Made in Warwickshire

PUBLISHED: 15:52 15 June 2009 | UPDATED: 15:08 20 February 2013

Bonham's Antiques: c. 100 year old spoon

Bonham's Antiques: c. 100 year old spoon

Tarn Harrison of Bonhams looks at the Birmingham Arts and Crafts movement

Tarn Harrison of Bonhams looks at the Birmingham Arts and Crafts movement


At Bonhams Auctioneers in Knowle we auction thousands of items from many different countries, but it's particularly pleasing when we are able to offer pieces crafted locally. The spoon (illustrated) is just such an example, designed and made almost 100 years ago by a couple living less than six miles from the saleroom. Included within our forthcoming sale of Decorative Arts including Arts and Crafts jewellery and furniture by Gordon Russell and the Cotswold School, to be held at the Knowle saleroom on Wednesday May 28, it will have a presale estimate of £400 - 600.


Made from silver and gold, but unmarked, the inscription to the inside of the fitted case reveals its makers, 'Mr and Mrs Arthur Gaskin, Olton, Warwickshire.' Arthur Gaskin (1862-1928) was educated at Wolverhampton Grammar School, and became a student at the Birmingham School of Art, where he met fellow student Georgina Evelyn Cave France (1866-1934), whom he married in 1894. A skilled draughtsman, painter, and illustrator, he gained financial security with a teaching post at the art school and was promoted to headmaster in 1903.


This appointment, together with his wife's particular interest in metalwork and jewellery, appears to have drawn him away from a traditional role as an artist and together Arthur and Georgie designed and made pieces which are currently very sought after by collectors of Arts and Crafts Jewellery and Metalwork.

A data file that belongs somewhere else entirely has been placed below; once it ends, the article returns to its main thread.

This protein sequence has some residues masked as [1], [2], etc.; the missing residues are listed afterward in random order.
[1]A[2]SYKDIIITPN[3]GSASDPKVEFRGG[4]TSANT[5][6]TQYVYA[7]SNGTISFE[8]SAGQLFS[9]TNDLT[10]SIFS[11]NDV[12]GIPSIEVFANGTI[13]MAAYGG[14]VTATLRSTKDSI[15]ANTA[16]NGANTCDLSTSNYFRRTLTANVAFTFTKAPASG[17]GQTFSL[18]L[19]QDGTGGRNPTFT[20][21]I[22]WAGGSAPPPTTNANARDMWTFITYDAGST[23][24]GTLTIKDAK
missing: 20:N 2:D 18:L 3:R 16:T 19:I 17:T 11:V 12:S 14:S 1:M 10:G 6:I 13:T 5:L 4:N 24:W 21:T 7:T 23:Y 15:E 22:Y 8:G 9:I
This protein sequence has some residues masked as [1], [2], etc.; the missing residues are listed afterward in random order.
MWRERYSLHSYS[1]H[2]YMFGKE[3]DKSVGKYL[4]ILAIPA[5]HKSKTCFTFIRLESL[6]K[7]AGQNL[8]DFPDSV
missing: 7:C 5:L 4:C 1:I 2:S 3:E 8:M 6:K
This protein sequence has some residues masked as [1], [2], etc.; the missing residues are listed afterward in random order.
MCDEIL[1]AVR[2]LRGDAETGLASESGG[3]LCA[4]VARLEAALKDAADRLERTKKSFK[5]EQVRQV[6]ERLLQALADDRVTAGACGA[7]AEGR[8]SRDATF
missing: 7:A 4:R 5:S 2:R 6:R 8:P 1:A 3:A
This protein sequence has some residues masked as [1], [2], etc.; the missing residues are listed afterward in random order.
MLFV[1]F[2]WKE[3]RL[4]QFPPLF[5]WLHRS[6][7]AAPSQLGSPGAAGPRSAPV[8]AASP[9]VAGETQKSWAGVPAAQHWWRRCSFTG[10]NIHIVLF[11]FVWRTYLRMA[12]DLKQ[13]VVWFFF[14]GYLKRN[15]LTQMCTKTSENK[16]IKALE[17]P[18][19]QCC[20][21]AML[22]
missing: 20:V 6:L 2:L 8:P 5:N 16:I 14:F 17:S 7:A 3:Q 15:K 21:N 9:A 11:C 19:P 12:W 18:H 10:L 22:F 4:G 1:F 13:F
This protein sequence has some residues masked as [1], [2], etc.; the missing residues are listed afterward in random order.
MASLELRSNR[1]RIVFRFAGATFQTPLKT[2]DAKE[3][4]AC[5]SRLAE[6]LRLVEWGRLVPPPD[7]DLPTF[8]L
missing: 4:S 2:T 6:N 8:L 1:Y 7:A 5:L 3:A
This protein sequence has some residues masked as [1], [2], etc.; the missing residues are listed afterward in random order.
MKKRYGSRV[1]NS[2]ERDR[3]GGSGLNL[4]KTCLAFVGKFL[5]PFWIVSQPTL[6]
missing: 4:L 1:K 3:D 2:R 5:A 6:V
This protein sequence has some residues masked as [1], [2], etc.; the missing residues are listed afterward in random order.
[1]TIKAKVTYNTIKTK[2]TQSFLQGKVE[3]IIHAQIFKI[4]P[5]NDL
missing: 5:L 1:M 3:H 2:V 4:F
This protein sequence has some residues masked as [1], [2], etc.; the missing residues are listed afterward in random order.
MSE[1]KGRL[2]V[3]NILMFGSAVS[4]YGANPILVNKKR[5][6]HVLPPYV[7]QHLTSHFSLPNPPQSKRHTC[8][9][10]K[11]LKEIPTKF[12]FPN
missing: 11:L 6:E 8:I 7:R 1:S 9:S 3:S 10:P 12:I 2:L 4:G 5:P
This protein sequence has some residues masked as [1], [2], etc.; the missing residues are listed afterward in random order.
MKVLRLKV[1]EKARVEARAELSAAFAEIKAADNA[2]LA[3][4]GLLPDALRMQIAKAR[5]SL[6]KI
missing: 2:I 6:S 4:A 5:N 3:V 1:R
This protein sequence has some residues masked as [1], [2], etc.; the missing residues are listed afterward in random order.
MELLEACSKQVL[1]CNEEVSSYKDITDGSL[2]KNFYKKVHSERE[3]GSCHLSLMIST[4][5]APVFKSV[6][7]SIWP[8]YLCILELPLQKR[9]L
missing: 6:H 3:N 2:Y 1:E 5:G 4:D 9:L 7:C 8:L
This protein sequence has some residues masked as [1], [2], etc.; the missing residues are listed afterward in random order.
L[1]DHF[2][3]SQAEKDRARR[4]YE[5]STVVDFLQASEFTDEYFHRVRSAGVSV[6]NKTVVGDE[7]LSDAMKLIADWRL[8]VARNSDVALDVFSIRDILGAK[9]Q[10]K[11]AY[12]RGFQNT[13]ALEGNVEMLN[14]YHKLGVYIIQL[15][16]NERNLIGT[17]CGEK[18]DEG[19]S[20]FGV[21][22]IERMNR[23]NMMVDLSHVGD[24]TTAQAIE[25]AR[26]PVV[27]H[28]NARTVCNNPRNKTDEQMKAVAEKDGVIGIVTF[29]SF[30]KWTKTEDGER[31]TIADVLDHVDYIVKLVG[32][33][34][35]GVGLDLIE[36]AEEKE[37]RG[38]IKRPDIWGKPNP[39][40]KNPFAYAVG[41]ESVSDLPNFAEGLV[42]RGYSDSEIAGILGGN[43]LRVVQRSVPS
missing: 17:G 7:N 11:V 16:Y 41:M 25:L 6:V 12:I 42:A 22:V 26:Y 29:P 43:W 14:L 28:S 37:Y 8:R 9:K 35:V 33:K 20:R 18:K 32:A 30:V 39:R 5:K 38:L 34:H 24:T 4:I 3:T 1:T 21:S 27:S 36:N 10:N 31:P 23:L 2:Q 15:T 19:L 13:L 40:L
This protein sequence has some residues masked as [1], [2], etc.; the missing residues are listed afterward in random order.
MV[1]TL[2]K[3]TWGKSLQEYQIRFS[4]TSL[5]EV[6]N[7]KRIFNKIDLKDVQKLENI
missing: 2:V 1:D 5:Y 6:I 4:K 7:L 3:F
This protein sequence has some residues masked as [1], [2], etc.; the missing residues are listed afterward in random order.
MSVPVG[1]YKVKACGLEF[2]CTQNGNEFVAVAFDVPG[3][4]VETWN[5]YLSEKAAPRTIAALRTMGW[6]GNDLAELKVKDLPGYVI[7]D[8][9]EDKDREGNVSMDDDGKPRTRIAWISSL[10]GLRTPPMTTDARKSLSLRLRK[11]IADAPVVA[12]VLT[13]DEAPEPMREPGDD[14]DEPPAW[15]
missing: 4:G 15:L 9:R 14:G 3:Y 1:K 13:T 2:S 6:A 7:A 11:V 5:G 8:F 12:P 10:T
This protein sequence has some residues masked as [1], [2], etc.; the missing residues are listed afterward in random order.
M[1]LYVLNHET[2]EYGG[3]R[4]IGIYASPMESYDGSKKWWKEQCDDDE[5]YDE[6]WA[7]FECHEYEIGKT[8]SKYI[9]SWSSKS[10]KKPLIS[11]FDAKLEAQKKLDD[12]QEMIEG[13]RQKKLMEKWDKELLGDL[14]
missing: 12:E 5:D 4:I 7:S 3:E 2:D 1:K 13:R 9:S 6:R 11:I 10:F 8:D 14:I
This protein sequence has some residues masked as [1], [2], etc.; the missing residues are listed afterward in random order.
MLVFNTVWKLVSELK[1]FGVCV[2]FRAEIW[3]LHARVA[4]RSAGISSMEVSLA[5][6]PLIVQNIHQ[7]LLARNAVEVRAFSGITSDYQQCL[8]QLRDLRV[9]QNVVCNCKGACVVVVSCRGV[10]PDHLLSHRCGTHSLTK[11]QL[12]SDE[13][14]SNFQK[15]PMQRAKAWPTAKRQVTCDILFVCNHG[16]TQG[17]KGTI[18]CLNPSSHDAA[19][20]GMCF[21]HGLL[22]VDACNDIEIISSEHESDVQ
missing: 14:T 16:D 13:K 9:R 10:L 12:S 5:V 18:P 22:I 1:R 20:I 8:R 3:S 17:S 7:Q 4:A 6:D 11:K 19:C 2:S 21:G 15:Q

Having begun married life residing in Acock's Green, by 1913 Arthur and Georgie had moved with their two daughters to St. Bernard's Road, Olton, where they remained until 1919, and where this spoon would have been designed and crafted. The generous bowl rises to a tapering stem and pierced finial applied with fine rope twist wires, some of which have been worked into coils, a typical motif in many of the Gaskins' designs of this period. The terminal is set with a cabochon amethyst, faithful to the Arts and Crafts belief in the use of semi-precious stones, which do not detract from the overall design and execution of the piece.


The gem set necklace (illustrated) was also made by the couple. It is set with colourless quartz, amethyst and pearl, and sold for 2500 in a similar sale in Knowle last year.


Also included in the May sale is a ring by William Thomas Blackband (1885-1949), another local resident who worked alongside Arthur Gaskin at Birmingham School of Art, and who influenced Arthur and Georgie in the design and execution of some of their pieces. Coiled wire motifs are also typical of Blackband's work, and his apprenticeship to a Birmingham jeweller allowed him to demonstrate more complicated and precise techniques to the Gaskins, who were largely self-taught. Also unmarked, this ring (illustrated) is set with an oval cabochon opal, within a rope twist border, the shoulders of which are applied with leaves and beads. Little of Blackband's work survives, and the ring is expected to realise 400 - 600.


For further information on Arts and Crafts jewellery, or the forthcoming sale, please contact Tarn Harrison FGA DGA on 01564 776151 or email tarn.harrison@bonhams.com


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